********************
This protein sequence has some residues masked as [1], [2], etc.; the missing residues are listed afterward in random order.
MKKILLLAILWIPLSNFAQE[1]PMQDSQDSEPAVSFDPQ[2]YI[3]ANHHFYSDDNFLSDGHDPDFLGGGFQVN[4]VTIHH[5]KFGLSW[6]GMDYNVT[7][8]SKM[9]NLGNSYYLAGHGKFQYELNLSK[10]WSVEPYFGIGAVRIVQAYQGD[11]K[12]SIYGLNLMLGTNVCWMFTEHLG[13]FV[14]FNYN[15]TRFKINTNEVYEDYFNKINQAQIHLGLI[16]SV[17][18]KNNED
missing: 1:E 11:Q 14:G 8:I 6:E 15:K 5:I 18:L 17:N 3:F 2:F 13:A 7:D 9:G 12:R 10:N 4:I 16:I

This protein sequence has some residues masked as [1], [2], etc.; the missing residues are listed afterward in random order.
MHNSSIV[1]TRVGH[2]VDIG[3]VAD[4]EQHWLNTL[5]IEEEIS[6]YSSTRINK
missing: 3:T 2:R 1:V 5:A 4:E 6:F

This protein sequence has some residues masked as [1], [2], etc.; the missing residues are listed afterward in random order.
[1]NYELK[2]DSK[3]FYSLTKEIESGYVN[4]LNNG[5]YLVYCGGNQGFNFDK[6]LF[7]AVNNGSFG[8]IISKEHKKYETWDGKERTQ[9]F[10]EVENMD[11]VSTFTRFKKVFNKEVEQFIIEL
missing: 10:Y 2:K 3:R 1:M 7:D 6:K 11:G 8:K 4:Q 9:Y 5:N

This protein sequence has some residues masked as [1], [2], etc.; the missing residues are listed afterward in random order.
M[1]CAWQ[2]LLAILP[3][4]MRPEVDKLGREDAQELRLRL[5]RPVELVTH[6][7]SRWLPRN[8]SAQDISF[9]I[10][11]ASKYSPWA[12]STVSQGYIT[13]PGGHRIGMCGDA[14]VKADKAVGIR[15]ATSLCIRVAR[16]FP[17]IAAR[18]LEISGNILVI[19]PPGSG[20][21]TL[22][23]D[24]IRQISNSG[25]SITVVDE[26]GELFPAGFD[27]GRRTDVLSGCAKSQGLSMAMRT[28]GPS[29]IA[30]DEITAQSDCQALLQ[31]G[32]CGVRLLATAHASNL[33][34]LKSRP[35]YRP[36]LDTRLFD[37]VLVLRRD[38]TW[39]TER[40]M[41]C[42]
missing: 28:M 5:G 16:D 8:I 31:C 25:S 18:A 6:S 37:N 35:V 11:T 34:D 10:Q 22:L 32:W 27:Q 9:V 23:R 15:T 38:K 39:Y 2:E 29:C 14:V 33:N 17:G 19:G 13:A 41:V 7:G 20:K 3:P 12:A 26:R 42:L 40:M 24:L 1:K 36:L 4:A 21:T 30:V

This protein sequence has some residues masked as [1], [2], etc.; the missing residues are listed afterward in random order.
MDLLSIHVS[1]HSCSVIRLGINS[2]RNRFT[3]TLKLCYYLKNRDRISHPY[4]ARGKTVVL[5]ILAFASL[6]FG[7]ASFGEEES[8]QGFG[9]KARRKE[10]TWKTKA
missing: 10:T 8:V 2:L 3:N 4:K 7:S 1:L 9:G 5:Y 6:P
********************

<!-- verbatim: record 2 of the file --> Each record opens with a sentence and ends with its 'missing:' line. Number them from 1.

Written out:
This protein sequence has some residues masked as [1], [2], etc.; the missing residues are listed afterward in random order.
MHNSSIV[1]TRVGH[2]VDIG[3]VAD[4]EQHWLNTL[5]IEEEIS[6]YSSTRINK
missing: 3:T 2:R 1:V 5:A 4:E 6:F